Monthly Archives: July 2011

An Air Conditioner Water Heater

We stumbled upon a cool new HVAC unit the other day. It is called the Air Conditioner Water Heater and is provided by Hotspot Energy. Now storing heat is not something you normally think of when you turn your AC unit on but that is exactly what this unit does.

The ACWH works by having a condenser unit which sits outside collecting heat the air conditioner compresses and releases outside. Heat then passes through a heat exchanger connected to the water tank. The process of heating water while cooling your home can help save you energy and money because the heat recovery process eases the load of your AC unit. Using the ACWH on a mild day won’t reduce your water heating costs much but at its peak, the unit can provide 18,000 BTU’s of cooling using 1333 watts/hr.

The ACWH is ideal for homeowners living in the south or if you run your AC unit most of the year. It can heat 100 gallons of water per day, has a 18 SEER rating, LCD display, sleep mode, auto restart and digital timer. HotSpot energy claims it can save a homeowner about $1,800 per year.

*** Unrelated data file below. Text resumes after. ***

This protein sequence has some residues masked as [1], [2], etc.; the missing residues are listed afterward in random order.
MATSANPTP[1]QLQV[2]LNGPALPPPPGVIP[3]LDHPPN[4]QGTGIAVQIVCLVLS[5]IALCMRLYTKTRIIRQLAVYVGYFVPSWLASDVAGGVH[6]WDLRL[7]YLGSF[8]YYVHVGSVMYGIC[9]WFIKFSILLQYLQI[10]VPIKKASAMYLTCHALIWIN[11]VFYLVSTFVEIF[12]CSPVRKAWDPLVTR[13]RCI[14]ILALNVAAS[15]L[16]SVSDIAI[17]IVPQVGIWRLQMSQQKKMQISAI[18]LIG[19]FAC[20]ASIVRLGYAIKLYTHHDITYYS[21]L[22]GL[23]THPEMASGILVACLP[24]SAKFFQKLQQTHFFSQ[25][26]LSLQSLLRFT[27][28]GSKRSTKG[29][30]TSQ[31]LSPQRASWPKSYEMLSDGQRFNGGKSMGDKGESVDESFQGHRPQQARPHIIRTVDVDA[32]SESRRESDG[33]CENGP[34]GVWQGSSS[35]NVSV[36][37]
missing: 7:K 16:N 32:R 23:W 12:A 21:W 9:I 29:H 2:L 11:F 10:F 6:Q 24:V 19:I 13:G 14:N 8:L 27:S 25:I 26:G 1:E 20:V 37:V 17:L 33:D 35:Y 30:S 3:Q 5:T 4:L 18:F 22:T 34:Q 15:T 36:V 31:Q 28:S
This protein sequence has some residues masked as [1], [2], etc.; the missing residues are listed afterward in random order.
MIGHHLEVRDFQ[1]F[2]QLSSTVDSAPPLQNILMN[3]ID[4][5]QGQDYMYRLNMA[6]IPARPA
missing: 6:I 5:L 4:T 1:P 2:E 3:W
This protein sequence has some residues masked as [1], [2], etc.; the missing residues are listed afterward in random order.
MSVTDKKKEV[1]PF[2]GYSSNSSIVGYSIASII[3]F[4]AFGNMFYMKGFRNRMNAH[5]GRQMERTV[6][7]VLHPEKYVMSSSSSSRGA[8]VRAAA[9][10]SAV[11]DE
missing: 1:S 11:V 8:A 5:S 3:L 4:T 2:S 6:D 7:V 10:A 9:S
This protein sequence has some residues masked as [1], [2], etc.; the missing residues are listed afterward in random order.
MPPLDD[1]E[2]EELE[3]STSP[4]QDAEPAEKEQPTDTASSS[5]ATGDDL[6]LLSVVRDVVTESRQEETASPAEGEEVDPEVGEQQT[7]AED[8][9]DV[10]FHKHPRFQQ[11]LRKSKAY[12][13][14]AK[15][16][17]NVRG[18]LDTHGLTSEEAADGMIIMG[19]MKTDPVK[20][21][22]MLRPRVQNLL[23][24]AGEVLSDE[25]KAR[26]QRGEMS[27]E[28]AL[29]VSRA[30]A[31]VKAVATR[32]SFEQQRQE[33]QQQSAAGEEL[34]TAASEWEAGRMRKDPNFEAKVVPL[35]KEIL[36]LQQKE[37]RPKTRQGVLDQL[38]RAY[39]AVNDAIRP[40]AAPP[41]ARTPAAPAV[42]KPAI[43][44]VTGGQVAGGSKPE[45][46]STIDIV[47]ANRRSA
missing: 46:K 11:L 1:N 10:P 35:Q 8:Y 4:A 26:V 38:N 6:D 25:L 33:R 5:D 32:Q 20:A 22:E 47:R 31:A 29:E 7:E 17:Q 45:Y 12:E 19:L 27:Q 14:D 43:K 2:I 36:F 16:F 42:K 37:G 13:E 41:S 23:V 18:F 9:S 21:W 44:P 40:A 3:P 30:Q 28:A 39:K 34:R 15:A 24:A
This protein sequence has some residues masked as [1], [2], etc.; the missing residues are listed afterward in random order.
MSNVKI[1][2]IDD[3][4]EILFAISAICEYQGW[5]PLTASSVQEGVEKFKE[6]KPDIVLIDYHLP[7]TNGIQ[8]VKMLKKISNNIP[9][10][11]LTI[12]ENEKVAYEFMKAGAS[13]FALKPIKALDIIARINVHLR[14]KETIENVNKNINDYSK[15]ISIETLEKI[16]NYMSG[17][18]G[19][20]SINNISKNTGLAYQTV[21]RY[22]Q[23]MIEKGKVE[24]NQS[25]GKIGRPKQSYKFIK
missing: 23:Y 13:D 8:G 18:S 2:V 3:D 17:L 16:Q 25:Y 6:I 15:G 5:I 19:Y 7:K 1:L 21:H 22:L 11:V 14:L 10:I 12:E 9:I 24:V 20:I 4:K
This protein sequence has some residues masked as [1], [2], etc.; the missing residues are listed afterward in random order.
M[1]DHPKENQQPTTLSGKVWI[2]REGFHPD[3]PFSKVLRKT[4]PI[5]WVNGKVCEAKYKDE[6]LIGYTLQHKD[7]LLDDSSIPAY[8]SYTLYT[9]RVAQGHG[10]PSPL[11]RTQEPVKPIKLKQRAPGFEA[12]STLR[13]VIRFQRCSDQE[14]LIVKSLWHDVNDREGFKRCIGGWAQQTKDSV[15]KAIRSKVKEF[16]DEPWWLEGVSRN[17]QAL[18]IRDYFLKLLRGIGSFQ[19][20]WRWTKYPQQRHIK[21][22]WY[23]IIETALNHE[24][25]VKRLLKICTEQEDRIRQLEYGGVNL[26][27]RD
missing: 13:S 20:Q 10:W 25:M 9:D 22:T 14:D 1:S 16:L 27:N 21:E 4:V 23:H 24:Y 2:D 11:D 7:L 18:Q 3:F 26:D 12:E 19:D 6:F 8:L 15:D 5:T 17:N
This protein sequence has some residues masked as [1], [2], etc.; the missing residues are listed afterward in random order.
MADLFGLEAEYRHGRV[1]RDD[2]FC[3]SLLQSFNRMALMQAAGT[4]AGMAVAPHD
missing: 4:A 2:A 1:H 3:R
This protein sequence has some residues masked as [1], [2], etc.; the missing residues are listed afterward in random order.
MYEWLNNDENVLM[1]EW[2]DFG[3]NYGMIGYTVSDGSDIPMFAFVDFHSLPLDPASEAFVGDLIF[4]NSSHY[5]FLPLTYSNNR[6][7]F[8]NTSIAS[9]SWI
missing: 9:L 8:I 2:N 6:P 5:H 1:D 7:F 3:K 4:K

Although the Air Conditioner Water Heater is probably not suitable for homeowners in the area it is good to know these products exist and that the HVAC industry is embracing technology and going green. If you’re planning to retire down south, this little number may be a realistic unit for your future!

What does SEER mean?

When our technicians are out in the field going from home to home they get asked a lot of questions about air conditioners, furnaces, water heaters and air ducts. One of the most common questions we have been hearing lately is about SEER. This post will clarify what SEER is and what it means for your family.